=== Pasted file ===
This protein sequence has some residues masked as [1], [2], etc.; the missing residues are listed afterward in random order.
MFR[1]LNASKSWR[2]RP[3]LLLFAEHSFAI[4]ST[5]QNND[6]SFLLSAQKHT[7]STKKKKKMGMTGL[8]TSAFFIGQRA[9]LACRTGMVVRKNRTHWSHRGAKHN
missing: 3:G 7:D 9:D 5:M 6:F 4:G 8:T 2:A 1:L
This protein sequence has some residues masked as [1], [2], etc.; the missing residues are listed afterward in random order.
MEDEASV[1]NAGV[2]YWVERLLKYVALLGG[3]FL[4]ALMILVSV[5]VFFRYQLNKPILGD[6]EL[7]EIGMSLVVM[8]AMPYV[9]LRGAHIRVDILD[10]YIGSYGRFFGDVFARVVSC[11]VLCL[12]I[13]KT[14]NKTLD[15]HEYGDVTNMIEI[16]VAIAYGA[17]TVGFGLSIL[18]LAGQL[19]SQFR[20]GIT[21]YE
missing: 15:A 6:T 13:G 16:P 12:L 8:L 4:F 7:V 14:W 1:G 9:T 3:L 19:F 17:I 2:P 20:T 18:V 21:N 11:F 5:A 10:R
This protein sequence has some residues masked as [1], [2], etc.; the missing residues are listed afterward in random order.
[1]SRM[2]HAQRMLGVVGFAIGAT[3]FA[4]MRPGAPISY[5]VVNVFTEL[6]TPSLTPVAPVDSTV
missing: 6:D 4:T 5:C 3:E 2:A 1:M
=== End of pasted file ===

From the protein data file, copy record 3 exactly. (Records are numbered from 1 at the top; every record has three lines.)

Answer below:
This protein sequence has some residues masked as [1], [2], etc.; the missing residues are listed afterward in random order.
[1]SRM[2]HAQRMLGVVGFAIGAT[3]FA[4]MRPGAPISY[5]VVNVFTEL[6]TPSLTPVAPVDSTV
missing: 6:D 4:T 5:C 3:E 2:A 1:M